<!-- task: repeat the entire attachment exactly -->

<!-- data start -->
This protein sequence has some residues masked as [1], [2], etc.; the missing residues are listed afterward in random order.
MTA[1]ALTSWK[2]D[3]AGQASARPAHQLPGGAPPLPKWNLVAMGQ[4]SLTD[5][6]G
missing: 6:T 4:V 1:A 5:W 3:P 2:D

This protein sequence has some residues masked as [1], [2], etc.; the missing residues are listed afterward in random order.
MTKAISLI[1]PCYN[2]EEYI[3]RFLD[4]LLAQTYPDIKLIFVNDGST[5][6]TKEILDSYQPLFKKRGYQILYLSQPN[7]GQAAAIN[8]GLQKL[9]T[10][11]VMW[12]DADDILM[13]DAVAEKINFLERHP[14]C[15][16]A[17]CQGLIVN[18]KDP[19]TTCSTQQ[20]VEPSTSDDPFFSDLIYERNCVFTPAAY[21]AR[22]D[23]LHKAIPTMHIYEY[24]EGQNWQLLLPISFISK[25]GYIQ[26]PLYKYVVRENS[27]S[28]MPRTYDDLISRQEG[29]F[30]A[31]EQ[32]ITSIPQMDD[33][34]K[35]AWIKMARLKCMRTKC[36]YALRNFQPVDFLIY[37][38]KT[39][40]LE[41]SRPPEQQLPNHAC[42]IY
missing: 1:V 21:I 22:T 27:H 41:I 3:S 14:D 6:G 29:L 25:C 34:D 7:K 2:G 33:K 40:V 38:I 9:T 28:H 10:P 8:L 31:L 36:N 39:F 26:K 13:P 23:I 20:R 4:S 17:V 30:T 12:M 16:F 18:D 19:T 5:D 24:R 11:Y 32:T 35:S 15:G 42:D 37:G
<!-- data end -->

This protein sequence has some residues masked as [1], [2], etc.; the missing residues are listed afterward in random order.
MTA[1]ALTSWK[2]D[3]AGQASARPAHQLPGGAPPLPKWNLVAMGQ[4]SLTD[5][6]G
missing: 6:T 4:V 1:A 5:W 3:P 2:D

This protein sequence has some residues masked as [1], [2], etc.; the missing residues are listed afterward in random order.
MTKAISLI[1]PCYN[2]EEYI[3]RFLD[4]LLAQTYPDIKLIFVNDGST[5][6]TKEILDSYQPLFKKRGYQILYLSQPN[7]GQAAAIN[8]GLQKL[9]T[10][11]VMW[12]DADDILM[13]DAVAEKINFLERHP[14]C[15][16]A[17]CQGLIVN[18]KDP[19]TTCSTQQ[20]VEPSTSDDPFFSDLIYERNCVFTPAAY[21]AR[22]D[23]LHKAIPTMHIYEY[24]EGQNWQLLLPISFISK[25]GYIQ[26]PLYKYVVRENS[27]S[28]MPRTYDDLISRQEG[29]F[30]A[31]EQ[32]ITSIPQMDD[33][34]K[35]AWIKMARLKCMRTKC[36]YALRNFQPVDFLIY[37][38]KT[39][40]LE[41]SRPPEQQLPNHAC[42]IY
missing: 1:V 21:I 22:T 27:H 41:I 3:S 14:D 6:G 29:L 25:C 34:D 7:K 2:G 33:K 40:V 38:I 9:T 28:H 10:P 8:L 31:L 36:N 39:F 26:K 13:P 23:I 20:R 4:S 17:V 30:T 12:M 16:F 18:D 19:T 5:D 24:R 11:Y 32:T 35:S 15:G 42:D 37:G